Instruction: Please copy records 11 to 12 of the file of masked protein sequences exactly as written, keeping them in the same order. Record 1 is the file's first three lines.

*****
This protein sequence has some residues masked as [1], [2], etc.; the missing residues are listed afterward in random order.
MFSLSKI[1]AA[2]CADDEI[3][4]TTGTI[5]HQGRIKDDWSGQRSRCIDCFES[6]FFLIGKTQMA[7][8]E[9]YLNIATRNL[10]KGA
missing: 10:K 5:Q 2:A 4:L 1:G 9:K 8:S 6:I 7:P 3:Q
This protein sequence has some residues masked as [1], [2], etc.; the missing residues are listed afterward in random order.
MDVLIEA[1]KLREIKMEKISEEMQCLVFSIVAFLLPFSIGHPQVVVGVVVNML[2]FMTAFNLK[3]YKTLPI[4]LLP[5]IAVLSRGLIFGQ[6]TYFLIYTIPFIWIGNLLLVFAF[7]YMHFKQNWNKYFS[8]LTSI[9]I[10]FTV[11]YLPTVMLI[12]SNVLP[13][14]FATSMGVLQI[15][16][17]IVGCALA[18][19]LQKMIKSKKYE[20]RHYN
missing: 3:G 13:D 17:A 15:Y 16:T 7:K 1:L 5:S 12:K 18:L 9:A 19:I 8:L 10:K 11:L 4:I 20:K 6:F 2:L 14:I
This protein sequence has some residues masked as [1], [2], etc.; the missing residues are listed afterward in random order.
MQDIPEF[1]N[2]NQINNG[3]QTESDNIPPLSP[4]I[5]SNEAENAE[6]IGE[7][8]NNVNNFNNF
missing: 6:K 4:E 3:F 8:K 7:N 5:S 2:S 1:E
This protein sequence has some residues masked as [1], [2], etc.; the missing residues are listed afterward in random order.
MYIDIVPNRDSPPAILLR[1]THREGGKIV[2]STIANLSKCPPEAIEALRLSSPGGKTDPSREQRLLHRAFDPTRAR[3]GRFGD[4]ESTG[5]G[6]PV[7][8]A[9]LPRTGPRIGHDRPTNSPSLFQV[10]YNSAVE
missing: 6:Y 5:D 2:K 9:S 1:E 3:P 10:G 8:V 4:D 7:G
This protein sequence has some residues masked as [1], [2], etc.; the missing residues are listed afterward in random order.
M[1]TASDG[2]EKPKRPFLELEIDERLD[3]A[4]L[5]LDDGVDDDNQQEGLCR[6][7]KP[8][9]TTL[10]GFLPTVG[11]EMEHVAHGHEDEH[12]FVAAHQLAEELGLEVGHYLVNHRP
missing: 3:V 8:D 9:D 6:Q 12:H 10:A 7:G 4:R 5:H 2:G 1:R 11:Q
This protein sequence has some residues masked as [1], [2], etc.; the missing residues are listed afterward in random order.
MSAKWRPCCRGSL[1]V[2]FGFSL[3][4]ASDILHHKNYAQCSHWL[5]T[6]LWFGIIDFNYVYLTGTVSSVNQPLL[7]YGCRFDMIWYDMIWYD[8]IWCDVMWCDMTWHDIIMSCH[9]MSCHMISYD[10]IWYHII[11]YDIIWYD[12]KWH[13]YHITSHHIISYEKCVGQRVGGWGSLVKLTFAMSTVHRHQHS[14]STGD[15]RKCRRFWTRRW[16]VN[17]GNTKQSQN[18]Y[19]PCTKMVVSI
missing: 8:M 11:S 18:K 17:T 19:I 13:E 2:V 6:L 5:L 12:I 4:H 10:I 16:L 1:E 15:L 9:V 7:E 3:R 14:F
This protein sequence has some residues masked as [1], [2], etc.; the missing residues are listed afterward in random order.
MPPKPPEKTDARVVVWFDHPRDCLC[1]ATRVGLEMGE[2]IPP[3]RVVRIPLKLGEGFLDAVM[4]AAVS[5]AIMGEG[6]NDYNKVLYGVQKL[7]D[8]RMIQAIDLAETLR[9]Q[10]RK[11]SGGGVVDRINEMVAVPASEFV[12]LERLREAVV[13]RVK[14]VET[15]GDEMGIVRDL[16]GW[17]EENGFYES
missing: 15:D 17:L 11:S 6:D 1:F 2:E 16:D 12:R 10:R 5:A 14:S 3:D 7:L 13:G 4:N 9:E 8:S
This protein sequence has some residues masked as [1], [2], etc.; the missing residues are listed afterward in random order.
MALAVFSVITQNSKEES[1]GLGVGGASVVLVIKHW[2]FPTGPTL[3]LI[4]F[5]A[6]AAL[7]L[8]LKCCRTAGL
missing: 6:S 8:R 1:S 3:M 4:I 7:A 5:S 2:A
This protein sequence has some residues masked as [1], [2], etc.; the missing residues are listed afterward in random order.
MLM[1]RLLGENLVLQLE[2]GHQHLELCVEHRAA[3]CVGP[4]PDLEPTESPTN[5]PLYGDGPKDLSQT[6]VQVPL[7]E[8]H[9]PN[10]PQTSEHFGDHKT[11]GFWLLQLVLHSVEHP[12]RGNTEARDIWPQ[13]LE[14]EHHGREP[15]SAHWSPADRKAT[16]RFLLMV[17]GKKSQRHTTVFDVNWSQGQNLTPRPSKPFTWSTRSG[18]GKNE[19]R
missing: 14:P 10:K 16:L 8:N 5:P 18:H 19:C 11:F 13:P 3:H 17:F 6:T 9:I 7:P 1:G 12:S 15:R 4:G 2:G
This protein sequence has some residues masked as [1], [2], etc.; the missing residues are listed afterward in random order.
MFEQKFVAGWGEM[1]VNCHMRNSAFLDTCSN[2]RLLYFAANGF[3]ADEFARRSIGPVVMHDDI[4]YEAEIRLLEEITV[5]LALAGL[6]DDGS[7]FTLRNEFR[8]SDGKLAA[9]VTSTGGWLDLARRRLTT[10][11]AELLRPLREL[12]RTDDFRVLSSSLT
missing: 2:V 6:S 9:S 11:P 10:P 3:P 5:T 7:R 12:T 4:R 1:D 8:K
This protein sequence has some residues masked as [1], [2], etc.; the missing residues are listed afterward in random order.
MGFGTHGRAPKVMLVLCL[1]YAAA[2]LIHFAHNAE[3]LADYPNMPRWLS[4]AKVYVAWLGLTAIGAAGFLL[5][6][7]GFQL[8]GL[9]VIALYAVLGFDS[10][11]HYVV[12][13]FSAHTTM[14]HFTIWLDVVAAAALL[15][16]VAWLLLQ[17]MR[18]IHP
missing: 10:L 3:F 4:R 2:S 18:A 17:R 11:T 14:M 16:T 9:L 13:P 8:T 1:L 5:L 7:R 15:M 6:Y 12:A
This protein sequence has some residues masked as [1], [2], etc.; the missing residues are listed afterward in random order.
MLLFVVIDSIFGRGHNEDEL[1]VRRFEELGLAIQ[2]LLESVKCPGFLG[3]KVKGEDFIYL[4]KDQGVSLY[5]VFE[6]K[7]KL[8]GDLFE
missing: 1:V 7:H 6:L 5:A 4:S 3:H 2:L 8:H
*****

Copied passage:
This protein sequence has some residues masked as [1], [2], etc.; the missing residues are listed afterward in random order.
MGFGTHGRAPKVMLVLCL[1]YAAA[2]LIHFAHNAE[3]LADYPNMPRWLS[4]AKVYVAWLGLTAIGAAGFLL[5][6][7]GFQL[8]GL[9]VIALYAVLGFDS[10][11]HYVV[12][13]FSAHTTM[14]HFTIWLDVVAAAALL[15][16]VAWLLLQ[17]MR[18]IHP
missing: 10:L 3:F 4:R 2:S 18:A 17:R 11:T 14:M 16:T 9:L 13:P 8:T 1:L 5:L 7:R 15:M 6:Y 12:A
This protein sequence has some residues masked as [1], [2], etc.; the missing residues are listed afterward in random order.
MLLFVVIDSIFGRGHNEDEL[1]VRRFEELGLAIQ[2]LLESVKCPGFLG[3]KVKGEDFIYL[4]KDQGVSLY[5]VFE[6]K[7]KL[8]GDLFE
missing: 1:V 7:H 6:L 5:A 4:S 3:H 2:L 8:H